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Avatar

starring Sam Worthington, Zoe Saldana, and Sigourney Weaver
written & directed by James Cameron
Rated PG-13 for intense epic battle sequences and warfare, sensuality, language and some smoking.
94%

Paraplegic former marine Jake Sully (Worthington) arrives on the alien world of Pandora to join an ongoing military/industrial operation. As a genetic match for his dead twin’s “avatar,” a genetically-created alien body remotely controlled by a human operator, Jake will be part of a team of scientists, led by Dr. Grace Augustine (Weaver), whose task is to learn about the native Na’vi race inhabiting the planet. Secretly recruited by the ruthless Colonel Quaritch to spy on the aliens, Jake’s loyalties are soon divided after he is saved by Neytiri (Saldana), the daughter of a Na’vi clan leader, and begins to gain acceptance in the alien society.

To call Avatar a thinly-veiled parable about European exploitation of Native Americans, told by way of movies like Disney’s Pocahontas, would be misleading; the word “veiled” implies a cover-up, while Avatar wears its allusions (cliches?) proudly and openly (even as it subtly rewrites a few). Anyone who has seen a historical film involving Native Americans in the last twenty years will immediately recognize that Avatar isn’t going to win any awards for telling an original or unpredictable story. Nevertheless, this is arguably the most epic and immersive big-budget attempt at world-building since the final installment of Peter Jackson’s Lord of the Rings trilogy was released six years ago, and it compellingly demonstrates a large step forward for digital filmmaking technology. And it’s pretty darned entertaining, to boot.

There are plenty of complaints one could register about this film. In some ways it even invites them. But all of them miss the point. Picking on this movie’s thin plotting and flat character development is kind of like being a passenger on the first commercial airplane flight and complaining that the seats are too hard and the in-flight peanuts are too salty. You’re flying through the air in a giant man-made bird. How about taking a look out the window? James Cameron has literally dreamed up an entire planet, populated with fully-realized landscapes, flora, and fauna out of his imagination, and then invented the technology that would allow him to take the rest of us for a visit. I’m willing to forgive him for skimping a little on the story he tells us when we get there.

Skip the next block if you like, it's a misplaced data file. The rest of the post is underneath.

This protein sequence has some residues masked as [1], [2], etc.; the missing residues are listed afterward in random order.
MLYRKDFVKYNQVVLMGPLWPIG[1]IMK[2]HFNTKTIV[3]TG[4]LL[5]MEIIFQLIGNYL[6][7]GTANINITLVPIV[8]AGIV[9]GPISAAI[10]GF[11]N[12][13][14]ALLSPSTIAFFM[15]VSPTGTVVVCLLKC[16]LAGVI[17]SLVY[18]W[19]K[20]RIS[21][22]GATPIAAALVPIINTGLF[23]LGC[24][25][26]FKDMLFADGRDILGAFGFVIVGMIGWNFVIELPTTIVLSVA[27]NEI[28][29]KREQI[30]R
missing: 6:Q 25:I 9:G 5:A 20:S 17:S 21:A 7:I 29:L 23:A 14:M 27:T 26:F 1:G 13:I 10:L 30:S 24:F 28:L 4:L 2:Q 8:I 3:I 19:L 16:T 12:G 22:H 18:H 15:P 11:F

One of the amazing things about Avatar is its self-confidence and its complete commitment to the world of Pandora. A lesser artist, or one intent on cutting corners, would cover up imperfections with shadows, long shots, and quick cuts. Cameron, however, allows us time and time again to examine Pandora’s exotic inhabitants in well-lit, tight close-ups, and sometimes even in slow-motion. This is the work of a director who has nothing to hide and nothing to be ashamed of. He knows that audiences will want a good look, and he is more than happy to oblige. Similarly, Jake Sully, unlike many fantasy and science fiction heroes who find themselves in strange and unusual environments, doesn’t take his surroundings for granted. He gawks and gapes, and exhibits an infectious joy in the environment surrounding him. Pandora is unlike anything he has ever seen or experienced, and the same goes for the audience.

These scenes are the film’s greatest strength, fitting right in with other memorable moments of technologically-created wonders like the first glimpse of Steven Spielberg’s digitally-created dinosaurs in Jurassic Park, bullet-time in The Matrix, and the giant clashing armies of Lord of the Rings. To that list I would add Jake’s first flight on his “Banshee” mount, a scene that is glorious, exhilarating, and totally convincing. The high-flying action in Avatar is so immersive, especially in 3D, that it may invoke mild cases of acrophobia.

By the time Avatar moves into its third act, the storytelling is on autopilot. The movie delivers an action-packed final battle that perfunctorily hits all of the notes I came in expecting it to hit. But, if there are no surprises to be had in the final hour, it still can’t be denied that the movie delivered exactly what I paid to see. The finale is no less thrilling for being predictable. In fact, that description sums up perfectly my oxymoronic take-home feeling about this film as a whole.